After the success of last years Groninger Museum Live editions, the concept is back. It’s been altered a bit adding poetry and theater, but also there’s still music. This first edition of the year was to include Aafke Romeijn, whom I failed to see every time I got the chance so far and also a performance by Mattanja Joy Bradley.
This edition is based on the current exposition of “Nordic Art“. Upon arrival the audience can walk around the museum on the first floor of the museum where a part of the museums art can be viewed. Also walking around here were some frivolous dressed women, some obviously Norwegian dressed elder women and a group of men up to no good (people in a museum wearing ski masks cannot be a good sign).
Two stairs up I arrived in a huge hall. I’ve been here a few times for expositions, but seeing it setup with a stage it makes sense they’re organizing it here now. The locations of last year were great -literally- between the arts but here they have a dedicated space with more options to organize events. The acoustics however do leave a bit to be desired, bit too much resonance perhaps?
There’s a big stage, filled with instruments, but first up is Aafke Romeijn playing solo. Between all the instruments on that stage Aafke looks tiny and very alone. But the concert is superb. Lots of Dutch songs (a change from her album ‘Stella Must Die’) and Aafke looks at ease on the stage chatting between the songs, adding a good dose of humor and stories. Had a great time and hope I’ll be able to catch a gig of her again sometime.
As the stage was being cleared I headed downstairs again to have a look around the exposition, bumped into Mattanja and promptly missed the poetic performances by Henny Klooster-Peper and Jet Langerak. When I arrived the improvisation comedy and theatrer group ‘Stranger Things Have Happened‘ was abut to start. Having the audience choose one of the paintings of the Nordic Art exposition and the emotions that goes with it, the group started improvising around the theme of silence. Great fun, but I would have liked to see a bit more interaction/steering from the audience (but then the time they had did not really allow for much of that).
Next up was a classical piece by the Prins Claus Conservatory group NAIP (New Audiences and Innovative Practices) playing anothre Nordic Art inspires piece consisting of 5 parts.
While the stage was getting cleared for the next performance, in a side-space a student of the Minerca Acedemy presented a work of art that was also based on the Museums exposition. Unfortunately due to the resonance and me trying to take photos in this ill lit location I didn’t get anything of the information she gave, but checking out the work afterwards I did see that she definitely took an adult view to the works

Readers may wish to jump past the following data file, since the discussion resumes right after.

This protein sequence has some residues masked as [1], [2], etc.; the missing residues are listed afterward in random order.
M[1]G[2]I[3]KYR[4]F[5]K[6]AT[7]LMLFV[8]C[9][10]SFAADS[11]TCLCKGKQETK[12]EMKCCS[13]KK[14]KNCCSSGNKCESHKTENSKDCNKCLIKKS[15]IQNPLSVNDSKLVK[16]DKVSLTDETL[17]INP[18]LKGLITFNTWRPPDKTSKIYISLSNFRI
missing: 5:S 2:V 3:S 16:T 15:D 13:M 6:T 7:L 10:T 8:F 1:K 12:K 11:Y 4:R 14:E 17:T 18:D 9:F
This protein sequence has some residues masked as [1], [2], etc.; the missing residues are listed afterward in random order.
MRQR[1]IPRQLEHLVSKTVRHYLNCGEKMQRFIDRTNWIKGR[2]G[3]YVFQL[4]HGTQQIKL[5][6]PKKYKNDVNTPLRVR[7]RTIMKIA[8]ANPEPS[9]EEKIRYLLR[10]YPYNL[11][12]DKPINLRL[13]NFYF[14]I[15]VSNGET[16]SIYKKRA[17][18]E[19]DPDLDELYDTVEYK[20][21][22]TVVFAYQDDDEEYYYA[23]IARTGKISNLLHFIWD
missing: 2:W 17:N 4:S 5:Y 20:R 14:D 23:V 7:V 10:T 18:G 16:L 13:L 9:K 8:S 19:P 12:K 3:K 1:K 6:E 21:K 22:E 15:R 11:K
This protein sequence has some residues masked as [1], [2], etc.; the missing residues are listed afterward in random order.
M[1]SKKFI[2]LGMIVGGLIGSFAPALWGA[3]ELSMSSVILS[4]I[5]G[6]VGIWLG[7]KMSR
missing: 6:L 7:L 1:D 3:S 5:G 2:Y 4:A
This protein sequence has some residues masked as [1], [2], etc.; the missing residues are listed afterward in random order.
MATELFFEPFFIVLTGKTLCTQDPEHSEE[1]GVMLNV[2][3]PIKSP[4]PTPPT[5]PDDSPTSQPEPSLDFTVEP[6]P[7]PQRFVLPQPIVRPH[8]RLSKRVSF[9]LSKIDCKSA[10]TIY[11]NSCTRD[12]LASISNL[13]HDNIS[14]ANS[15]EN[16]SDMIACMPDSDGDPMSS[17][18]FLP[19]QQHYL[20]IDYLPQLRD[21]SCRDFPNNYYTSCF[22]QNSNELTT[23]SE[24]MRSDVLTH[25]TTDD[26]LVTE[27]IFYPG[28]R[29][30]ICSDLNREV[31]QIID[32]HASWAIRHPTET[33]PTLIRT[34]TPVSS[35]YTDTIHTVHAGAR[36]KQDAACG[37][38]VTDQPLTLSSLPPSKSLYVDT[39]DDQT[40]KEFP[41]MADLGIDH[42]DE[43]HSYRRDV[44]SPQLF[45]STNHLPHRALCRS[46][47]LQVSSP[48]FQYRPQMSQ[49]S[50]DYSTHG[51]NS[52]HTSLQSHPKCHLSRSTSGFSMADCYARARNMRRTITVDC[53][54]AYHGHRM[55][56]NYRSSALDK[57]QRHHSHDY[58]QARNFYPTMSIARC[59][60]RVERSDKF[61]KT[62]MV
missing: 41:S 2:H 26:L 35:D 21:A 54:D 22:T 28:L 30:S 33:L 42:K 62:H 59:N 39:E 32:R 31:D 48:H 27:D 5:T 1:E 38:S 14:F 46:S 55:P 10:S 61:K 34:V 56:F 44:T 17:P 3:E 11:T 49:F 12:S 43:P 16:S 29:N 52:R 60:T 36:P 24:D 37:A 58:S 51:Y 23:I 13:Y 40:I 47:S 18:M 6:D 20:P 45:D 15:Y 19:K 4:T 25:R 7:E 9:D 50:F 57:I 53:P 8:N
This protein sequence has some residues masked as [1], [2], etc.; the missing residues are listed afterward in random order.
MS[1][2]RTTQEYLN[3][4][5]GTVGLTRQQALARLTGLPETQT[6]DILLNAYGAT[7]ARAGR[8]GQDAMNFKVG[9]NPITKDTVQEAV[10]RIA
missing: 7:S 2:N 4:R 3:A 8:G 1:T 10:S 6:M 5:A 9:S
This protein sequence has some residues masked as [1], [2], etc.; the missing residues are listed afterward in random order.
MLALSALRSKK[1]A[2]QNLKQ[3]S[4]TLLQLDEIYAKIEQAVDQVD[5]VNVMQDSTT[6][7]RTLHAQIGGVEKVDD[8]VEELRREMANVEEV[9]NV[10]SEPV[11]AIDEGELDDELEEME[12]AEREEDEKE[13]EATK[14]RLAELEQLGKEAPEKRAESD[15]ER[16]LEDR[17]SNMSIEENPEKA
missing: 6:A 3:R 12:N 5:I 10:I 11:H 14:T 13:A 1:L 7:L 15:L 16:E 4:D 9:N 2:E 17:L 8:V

Back at the stage Mattanja Joy Bradley played an excellent set. A bit of singer-songwriter, but with a spoonful of swing and blues. It was great seeing Mattanja again. Having seen her in De Roodehaan late 2011, with her band Bradley’s Circus at the Bluesdagen of 2012, seeing her bandmate Andre van der Boogaart in the latest edition of the Bluesdagen and now Mattanja again. Had a great time and it was great catching up with her again, short though it was. Will have to try and make it to the album-presentation of the new Bradley’s Circus album.
Last performance of the evening was an dance/choreography act with choreography by Aglaya Koika. Here all the costumed visitors of the museum (the frivolous ladies, the Norwegian elders, the crookes) danced in a piece that acted out themes of various works of the Nordic Art exposition and moved from location to location with the dancers dancing in between the audience and the audience moving with the dancers from location to location. After the performance Aglaya informed us that there was to be a surprise-addition. Explaining that in the old days prostitutes could be freed from their position if a man agreed to marry her the boyfriend of one of the ‘frivolous women’ asked her to marry him to which she -luckily- replied with an absolute YES! A great way to end the first edition of Groningen Museum Live 2013.
All in all a very good start of the new season. The hall is a great location giving the museum room for new and different acts. The only downside is the resonance of the hall which made speech and song a bit hard to follow every now and then.